However, before we move on, I want to touch on one last 1970s Corvette concept. This is the 1977 Corvette Aerovette concept, and it is delightful. The Aerovette is connected to the 1972 Reynolds Corvette concept above, if you couldn’t tell by the styling. This car started with a 4-rotor, 420 horsepower Rotary engine, before evolving into a similar 400CID V8 as seen in the 1972 concept. Can we acknowledge the how impressive it is that General Motors, in such a short time span, embraced the Rotary engine, and built a 420 horsepower 4 rotor engine? That is nuts! Rotaries can be troublesome little devils, but it is a very novel technology, especially for the era.

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While I lament the death of automotive pioneering, individuality and uniqueness, let’s take a look at the Aerovette. Being a 1970’s concept, there is a big greenhouse, a lot of glass and open air, making for a fantastic showcase of the engine. Based on the packaging, it seems like the Aerovette would be using some sort of rear-transaxle to put the power down.

Following the C4 was the very popular C5 Corvette. Check out the windshield banner: “1997 Serial # 00001.” Of course, as does seem to be the case, production Corvettes are paired with mid-engine concepts. Again, this mid-engine Corvette concept is very European in its aesthetic. In fact, there is an uncanny resemblance to theĀ  Jaguar XJ220. GM seems to continuously flirt with the idea of these mid-engine Corvettes, maybe it’s finally happening with the upcoming C8?

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Peeking out of the corner is the C6 ‘Vette. For whatever reason, I skipped it. My bad. The C6 is cool, and I dig the Z06. Please skip the death threats. Perhaps I missed it because of this amazing C7 Stingray concept car. I remember seeing this concept years ago, and loving how aggressive the shape was. It still delivers, big time.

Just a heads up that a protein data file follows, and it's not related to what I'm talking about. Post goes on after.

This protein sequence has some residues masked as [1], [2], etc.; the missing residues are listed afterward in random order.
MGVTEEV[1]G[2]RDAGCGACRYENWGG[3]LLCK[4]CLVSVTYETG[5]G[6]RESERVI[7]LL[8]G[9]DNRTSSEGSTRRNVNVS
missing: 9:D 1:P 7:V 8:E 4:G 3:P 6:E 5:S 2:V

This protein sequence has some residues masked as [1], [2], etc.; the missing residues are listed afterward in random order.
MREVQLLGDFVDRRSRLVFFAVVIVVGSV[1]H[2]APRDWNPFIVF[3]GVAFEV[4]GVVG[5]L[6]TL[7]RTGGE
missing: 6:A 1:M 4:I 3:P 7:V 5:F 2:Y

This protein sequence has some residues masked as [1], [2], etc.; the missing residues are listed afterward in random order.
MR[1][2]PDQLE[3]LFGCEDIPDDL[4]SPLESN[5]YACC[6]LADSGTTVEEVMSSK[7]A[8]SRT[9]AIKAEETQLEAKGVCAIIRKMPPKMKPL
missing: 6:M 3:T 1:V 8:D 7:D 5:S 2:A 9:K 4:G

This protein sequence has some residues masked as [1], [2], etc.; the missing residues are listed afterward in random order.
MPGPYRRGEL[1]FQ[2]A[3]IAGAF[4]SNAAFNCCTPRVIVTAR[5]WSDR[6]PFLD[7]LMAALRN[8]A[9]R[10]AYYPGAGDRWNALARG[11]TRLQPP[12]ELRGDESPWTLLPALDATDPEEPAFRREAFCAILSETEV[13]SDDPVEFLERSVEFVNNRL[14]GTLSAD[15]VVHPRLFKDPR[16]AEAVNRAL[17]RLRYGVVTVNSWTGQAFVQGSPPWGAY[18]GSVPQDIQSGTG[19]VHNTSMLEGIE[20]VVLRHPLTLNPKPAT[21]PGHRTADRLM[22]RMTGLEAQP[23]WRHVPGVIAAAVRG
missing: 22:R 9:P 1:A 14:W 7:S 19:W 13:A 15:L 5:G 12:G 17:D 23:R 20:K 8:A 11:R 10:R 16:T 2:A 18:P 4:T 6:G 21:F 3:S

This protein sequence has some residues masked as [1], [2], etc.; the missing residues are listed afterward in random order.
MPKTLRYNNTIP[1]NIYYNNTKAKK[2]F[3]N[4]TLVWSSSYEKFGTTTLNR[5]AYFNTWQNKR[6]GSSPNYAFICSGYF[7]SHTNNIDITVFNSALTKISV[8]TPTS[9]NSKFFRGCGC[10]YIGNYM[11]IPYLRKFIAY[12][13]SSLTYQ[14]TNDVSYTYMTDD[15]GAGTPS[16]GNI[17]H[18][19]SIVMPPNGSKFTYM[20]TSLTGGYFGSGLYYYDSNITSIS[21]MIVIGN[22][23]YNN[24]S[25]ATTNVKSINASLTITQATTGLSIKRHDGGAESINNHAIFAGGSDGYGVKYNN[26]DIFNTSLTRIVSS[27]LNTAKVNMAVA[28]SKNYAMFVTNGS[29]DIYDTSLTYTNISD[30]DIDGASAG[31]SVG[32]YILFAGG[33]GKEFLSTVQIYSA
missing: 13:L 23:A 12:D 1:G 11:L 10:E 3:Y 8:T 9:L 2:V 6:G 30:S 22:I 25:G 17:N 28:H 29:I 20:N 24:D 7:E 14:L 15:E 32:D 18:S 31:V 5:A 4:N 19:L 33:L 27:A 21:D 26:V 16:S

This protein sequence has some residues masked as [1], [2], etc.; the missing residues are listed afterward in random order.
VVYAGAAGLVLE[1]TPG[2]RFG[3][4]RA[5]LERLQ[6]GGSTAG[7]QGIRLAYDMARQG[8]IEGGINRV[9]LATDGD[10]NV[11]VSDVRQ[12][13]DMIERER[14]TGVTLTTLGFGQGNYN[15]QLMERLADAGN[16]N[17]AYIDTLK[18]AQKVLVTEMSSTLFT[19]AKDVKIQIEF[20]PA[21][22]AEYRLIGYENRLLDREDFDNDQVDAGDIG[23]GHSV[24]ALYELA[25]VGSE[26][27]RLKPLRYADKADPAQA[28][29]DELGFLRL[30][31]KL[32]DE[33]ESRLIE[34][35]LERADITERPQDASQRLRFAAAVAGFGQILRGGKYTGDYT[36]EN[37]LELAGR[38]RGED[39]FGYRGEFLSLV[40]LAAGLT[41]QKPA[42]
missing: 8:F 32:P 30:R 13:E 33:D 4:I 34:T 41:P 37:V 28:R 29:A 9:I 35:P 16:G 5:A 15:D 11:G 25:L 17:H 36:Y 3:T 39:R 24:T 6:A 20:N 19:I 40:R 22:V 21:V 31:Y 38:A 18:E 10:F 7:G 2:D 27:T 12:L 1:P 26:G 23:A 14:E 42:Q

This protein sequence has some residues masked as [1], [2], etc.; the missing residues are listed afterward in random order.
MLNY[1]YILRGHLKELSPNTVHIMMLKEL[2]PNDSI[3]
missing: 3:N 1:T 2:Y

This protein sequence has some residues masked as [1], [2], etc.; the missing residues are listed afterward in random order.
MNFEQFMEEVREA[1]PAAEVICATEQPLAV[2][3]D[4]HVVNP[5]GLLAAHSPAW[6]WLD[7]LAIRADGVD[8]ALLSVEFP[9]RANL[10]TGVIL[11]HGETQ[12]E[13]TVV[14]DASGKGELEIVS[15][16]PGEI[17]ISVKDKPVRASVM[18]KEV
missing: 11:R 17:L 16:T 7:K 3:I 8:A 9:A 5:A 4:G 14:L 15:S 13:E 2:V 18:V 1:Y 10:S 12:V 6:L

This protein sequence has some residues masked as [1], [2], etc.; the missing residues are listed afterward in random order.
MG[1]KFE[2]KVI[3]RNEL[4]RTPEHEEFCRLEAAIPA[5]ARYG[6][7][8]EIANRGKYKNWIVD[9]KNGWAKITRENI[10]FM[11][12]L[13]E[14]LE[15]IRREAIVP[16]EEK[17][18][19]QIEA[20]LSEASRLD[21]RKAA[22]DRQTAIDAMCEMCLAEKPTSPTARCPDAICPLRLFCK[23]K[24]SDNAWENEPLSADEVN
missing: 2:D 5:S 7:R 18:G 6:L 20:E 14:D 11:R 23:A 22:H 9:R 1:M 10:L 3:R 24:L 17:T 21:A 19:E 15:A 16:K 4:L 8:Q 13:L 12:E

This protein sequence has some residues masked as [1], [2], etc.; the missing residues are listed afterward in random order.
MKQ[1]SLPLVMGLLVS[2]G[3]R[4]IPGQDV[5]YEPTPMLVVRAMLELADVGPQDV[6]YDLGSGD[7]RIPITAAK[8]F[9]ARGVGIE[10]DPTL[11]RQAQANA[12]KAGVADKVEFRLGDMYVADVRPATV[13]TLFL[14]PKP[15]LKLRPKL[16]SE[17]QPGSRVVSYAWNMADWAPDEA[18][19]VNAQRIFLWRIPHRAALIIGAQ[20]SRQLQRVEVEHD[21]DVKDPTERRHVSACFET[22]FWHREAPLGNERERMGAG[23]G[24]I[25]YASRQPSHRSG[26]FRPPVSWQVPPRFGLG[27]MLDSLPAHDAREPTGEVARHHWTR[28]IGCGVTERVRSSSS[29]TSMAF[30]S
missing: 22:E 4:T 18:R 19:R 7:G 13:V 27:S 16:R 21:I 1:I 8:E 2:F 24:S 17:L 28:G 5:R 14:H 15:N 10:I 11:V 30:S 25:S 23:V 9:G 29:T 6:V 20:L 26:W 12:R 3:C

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Ohhh, ahhh! Very reminiscent of the original Mako Shark and Sting Ray concepts from the ’60s. The split window tribute doesn’t go unnoticed, either. A lot of aerodynamic treatment going on here. Notice the small frontal area to reduce drag. However, there are wind channels that divert air through the fender openings. Additionally, the aggressive rear flanks are rakishly cut out, matching cut outs in the rear wheel wells, to reduce the amount of trapped air in the rear wheel openings. Aero is fun, kids.

Let’s wrap it up with one of the most iconic Corvettes in recent history. Growing up, this was the Corvette I had a model of in my room. This is the 2001 Corvette C5-R race car. As seen in the American Le Mans Series (ALMS), as well as the 24 Hours of Le Mans, this car brought a lot of trophies back to the General. This car won the GTS class at the 24 Hours of Le Mans. Developed by Pratt & Miller, it uses a 610 horsepower, 7.0L V8 and weighs 2530lbs in race trim. Impressive considering the widened body panels, additional aero components and of course, the full rigamarole of safety equipment. This thing is the business.

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So, those are the Corvettes of GM Heritage Center. It is a huge facility, and there is so much more to see. We have a lot more to cover from our week in Michigan, so stay tuned.

Jake Stumph is the Content Editor who runs LS1Tech, and several other Internet Brands Automotive websites. He enjoys track days, drifting, and autocross, at least, when his cars are running right.